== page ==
Just $7/month gets you a limited edition KaiPA pint glass. Plus bragging rights that you support independent journalism.
Donate today to get yours!
TEXT OF COMMENTARY
TESS VIGELAND: You know it’s been a terrible year when the good news is that only 247,000 jobs were lost in July. I say “only” in quotations. That’s the latest unemployment news. The pink slips are still coming for large swaths of the work force. But as commentator Lisa McIntire tells us, in this recession, the pink slip isn’t exactly pink. Or a slip.
Lisa McIntire: Have pink slips gone the way of typewriters and telegrams? In my Silicon Valley bubble, getting laid off involved every web 2.0 cliche and not a trace of colored paper.
Itching for a break from the jargon-filled video conferences of my high-tech job, I went on vacation to Belgium. Determined to not let work disturb my sightseeing and beer tasting, I refused to log into my corporate e-mail account. After a night out, I stepped into the lobby to check personal e-mail on my smart phone, using the hotel’s WiFi network. “Would like to have a call with you” was a subject line of a message from a director at work.
Panic and fear immediately set in. My department head was not in the habit of checking in to chat. I quickly posted a twitter about the frightening e-mail, then signed onto instant message to get the scoop from my colleagues. “It’s hitting the fan,” they pinged back. “You better call.”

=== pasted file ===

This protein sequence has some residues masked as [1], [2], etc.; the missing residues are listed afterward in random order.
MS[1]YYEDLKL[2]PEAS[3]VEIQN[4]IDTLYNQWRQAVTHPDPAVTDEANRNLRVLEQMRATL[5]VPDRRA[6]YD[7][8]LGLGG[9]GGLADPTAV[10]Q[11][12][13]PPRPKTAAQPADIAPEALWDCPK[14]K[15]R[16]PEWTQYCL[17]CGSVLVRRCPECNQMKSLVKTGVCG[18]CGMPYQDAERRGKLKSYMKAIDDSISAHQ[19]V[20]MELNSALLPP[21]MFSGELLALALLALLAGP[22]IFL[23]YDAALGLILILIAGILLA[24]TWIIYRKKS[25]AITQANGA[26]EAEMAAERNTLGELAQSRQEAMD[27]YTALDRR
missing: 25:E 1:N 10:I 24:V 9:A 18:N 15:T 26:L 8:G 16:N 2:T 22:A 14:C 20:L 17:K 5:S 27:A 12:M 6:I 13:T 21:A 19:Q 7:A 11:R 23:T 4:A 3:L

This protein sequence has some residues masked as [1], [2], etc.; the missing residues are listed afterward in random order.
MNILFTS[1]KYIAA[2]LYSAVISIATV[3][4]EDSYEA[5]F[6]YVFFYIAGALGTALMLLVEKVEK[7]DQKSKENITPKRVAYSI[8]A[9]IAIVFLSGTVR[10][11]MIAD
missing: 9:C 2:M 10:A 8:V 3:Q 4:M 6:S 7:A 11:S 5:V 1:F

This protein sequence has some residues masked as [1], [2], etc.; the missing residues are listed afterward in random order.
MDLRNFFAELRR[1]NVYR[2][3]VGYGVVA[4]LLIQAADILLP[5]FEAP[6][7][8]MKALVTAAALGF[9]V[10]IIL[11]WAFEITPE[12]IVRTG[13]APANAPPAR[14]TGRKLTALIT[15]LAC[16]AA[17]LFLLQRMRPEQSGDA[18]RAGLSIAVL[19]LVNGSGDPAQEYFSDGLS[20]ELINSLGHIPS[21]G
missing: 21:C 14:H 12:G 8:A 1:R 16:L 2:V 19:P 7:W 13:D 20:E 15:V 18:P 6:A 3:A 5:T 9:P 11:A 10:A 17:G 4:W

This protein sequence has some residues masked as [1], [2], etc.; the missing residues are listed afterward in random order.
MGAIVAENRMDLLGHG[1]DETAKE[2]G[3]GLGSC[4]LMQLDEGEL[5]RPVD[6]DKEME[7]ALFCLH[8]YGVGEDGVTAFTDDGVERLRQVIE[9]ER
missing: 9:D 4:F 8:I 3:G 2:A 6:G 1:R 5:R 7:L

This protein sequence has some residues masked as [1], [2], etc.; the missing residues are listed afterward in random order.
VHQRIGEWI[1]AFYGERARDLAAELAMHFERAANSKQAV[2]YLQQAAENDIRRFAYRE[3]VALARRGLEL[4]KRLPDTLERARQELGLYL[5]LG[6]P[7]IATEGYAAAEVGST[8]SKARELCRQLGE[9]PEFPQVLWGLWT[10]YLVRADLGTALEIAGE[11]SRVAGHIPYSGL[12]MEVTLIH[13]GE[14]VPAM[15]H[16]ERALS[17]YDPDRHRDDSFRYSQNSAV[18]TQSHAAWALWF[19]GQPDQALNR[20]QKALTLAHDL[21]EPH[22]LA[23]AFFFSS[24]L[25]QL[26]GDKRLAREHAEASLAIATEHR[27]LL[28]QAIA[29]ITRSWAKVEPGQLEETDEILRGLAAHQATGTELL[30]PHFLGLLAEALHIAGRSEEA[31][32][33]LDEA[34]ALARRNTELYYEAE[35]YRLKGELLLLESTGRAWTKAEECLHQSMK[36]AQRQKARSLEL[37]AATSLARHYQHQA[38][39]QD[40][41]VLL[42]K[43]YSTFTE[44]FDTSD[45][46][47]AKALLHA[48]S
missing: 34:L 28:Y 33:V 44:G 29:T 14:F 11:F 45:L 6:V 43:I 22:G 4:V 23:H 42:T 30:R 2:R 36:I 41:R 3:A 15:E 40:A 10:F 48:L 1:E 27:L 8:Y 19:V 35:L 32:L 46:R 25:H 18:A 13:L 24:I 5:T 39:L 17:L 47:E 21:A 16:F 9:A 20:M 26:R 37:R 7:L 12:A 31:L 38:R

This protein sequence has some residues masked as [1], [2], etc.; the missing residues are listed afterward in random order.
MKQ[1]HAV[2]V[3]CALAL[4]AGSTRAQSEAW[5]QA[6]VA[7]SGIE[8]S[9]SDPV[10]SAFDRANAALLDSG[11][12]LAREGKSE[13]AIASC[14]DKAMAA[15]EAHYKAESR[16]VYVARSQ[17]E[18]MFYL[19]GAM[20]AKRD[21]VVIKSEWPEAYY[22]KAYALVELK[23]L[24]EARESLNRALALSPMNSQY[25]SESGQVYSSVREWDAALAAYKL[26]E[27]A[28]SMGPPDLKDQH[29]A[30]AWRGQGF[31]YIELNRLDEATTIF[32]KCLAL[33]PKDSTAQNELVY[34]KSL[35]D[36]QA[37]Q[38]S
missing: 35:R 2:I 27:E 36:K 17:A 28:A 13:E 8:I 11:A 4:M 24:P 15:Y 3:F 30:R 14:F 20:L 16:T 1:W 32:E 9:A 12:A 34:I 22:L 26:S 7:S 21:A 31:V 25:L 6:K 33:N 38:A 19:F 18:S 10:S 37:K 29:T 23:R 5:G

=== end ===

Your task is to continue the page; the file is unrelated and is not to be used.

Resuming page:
It was past midnight in Brussels. Knowing sleeping was impossible, I dialed the director’s phone number and got the news I had not expected in the least: I was being laid off. I had worked at the company for nearly four years, practically a life time in Silicon Valley. So this was no “last in, first out.” And getting the axe wasn’t personal. A formula decided who got canned. An algorithm figured out how to reduce department costs and I was a result.
It never occurred to me to give my family the bad news over the phone. Letting them know through an e-mail listserv was second nature by now. Once I was back in the States, my father advised me to get letters of recommendation on company stationary. “Paper?” I thought, “How adorably quaint.” I was busy soliciting feed back from my LinkedIn profile, reconnecting with contacts on Facebook and commiserating with fellow layoff victims over Twitter and blogs.
These days, I’m still sending PDF copies of my cover letter and resume. I can only hope that eventually they’ll result in an offer letter. On paper.
Vigeland: Lisa McIntire lives in the San Francisco Bay Area.
As a nonprofit news organization, our future depends on listeners like you who believe in the power of public service journalism.
Your investment in Marketplace helps us remain paywall-free and ensures everyone has access to trustworthy, unbiased news and information, regardless of their ability to pay.
Donate today — in any amount — to become a Marketplace Investor. Now more than ever, your commitment makes a difference.